Gabby Giffords urges Reichert and other members of Congress to resume town halls
SEATTLE – A day after Rep. Dave Reichert told Q13 News he quit holding town halls after Rep. Gabby Giffords was shot in Arizona, Giffords issued a statement calling on members of Congress to resume holding town halls.
“To the politicians who have abandoned their civic obligations, I say this: Have some courage,” Giffords said Thursday morning. “Face your constituents. Hold town halls.”
Reichert and other members of Congress have recently faced increasing scrutiny for not holding town halls. On Thursday morning, dozens of protesters marched to Reichert’s office urging him to come out and speak to them.
On Wednesday, Reichert told Q13’s Matt Lorch that he decided to stop holding them out of concern for safety and because he found them to be counterproductive.
Giffords and 18 others were shot in an Arizona parking lot while she held a public meeting in 2011. Reichert said he and his staff have experienced stalking, threats and even assault.
“I think the majority of the people have legitimate concerns and fears,” Reichert said. “We want to hear those legitimate concerns and fears. But there, in my experience, is always a faction that will want to show up and create a scene and we’re going to avoid that.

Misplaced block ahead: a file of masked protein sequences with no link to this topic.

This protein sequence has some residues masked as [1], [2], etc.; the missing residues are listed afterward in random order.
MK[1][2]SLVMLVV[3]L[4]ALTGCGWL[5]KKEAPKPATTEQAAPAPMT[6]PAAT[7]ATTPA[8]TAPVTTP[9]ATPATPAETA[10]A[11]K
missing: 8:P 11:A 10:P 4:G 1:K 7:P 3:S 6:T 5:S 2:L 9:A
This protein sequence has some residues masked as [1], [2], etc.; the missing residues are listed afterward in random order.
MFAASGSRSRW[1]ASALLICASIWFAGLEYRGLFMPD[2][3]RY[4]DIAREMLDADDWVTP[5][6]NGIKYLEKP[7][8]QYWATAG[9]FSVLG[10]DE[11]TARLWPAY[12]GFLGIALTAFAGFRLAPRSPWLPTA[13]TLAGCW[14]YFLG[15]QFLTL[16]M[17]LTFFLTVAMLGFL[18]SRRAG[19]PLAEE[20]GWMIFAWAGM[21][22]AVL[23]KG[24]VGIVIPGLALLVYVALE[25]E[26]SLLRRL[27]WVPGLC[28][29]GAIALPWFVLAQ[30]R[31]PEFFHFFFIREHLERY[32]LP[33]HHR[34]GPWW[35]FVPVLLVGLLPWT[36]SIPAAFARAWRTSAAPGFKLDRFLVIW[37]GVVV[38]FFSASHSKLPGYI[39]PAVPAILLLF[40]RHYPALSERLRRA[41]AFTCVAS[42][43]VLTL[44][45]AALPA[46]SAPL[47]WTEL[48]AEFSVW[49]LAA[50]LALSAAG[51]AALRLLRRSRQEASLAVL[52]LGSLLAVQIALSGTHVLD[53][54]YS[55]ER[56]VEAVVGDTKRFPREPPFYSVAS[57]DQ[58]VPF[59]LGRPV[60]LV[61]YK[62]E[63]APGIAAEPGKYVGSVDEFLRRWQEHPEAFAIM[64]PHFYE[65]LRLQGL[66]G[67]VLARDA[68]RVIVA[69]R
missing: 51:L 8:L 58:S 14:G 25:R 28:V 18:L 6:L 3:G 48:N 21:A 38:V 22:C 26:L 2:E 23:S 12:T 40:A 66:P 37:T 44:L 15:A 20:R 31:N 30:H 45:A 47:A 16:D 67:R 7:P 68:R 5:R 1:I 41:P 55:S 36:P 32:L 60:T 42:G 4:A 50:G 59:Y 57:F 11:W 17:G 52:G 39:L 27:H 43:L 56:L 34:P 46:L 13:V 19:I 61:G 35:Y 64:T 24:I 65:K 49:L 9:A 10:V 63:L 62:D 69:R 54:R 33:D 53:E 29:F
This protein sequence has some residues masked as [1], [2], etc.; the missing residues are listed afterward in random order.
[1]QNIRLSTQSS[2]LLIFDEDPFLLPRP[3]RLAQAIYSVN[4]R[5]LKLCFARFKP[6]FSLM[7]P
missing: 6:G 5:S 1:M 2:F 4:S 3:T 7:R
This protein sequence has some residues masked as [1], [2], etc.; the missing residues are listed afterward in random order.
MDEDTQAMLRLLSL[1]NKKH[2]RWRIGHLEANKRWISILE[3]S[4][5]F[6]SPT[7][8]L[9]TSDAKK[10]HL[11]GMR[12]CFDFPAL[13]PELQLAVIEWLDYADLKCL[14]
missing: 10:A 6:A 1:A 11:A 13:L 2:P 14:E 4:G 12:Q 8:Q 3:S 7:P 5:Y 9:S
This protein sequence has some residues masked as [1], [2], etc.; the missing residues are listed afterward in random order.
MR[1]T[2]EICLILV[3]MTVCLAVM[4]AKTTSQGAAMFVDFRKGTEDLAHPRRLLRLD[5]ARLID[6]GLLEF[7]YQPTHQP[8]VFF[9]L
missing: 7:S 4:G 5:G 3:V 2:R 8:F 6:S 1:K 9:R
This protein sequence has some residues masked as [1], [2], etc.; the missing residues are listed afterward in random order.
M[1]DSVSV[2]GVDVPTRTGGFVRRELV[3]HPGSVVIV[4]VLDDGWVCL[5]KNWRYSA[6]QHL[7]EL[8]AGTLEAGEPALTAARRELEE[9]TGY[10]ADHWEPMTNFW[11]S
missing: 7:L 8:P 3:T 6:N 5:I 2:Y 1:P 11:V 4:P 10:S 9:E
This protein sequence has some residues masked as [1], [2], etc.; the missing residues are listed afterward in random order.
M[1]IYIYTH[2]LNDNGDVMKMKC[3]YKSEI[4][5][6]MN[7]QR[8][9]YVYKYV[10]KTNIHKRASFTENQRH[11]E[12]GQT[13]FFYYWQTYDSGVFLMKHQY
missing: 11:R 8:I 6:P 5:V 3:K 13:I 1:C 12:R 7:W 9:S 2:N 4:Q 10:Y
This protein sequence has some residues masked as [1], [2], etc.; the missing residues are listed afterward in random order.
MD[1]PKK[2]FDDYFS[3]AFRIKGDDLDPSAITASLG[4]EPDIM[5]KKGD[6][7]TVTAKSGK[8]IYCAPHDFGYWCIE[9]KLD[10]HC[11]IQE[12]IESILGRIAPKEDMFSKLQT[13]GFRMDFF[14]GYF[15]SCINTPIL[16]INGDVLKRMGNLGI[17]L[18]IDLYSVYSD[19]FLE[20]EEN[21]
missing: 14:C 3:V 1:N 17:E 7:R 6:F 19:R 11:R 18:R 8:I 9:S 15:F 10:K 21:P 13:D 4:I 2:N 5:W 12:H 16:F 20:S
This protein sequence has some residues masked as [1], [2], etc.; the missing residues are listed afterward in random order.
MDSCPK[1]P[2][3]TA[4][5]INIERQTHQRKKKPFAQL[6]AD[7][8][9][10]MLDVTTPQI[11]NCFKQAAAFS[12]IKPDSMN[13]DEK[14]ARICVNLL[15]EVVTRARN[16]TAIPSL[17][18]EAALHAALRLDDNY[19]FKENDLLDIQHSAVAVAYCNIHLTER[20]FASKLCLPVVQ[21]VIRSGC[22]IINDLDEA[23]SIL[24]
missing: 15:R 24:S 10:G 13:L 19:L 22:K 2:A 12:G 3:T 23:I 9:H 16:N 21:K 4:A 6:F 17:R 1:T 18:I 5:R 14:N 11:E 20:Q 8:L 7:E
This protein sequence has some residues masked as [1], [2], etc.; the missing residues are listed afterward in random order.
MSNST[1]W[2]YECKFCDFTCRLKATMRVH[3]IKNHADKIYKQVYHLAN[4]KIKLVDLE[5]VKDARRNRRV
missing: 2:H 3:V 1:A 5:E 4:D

“It would be irresponsible of me to put my staff and put my constituents in a situation that is unsafe.”
Giffords said that she has held more than 50 public events in the last year campaigning for gun safety.
“I was shot on a Saturday morning,” she said. “By Monday morning my offices were open to the public. Ron Barber – at my side that Saturday, who was shot multiple times, then elected to Congress in my stead – held town halls. It’s what the people deserve in a representative.”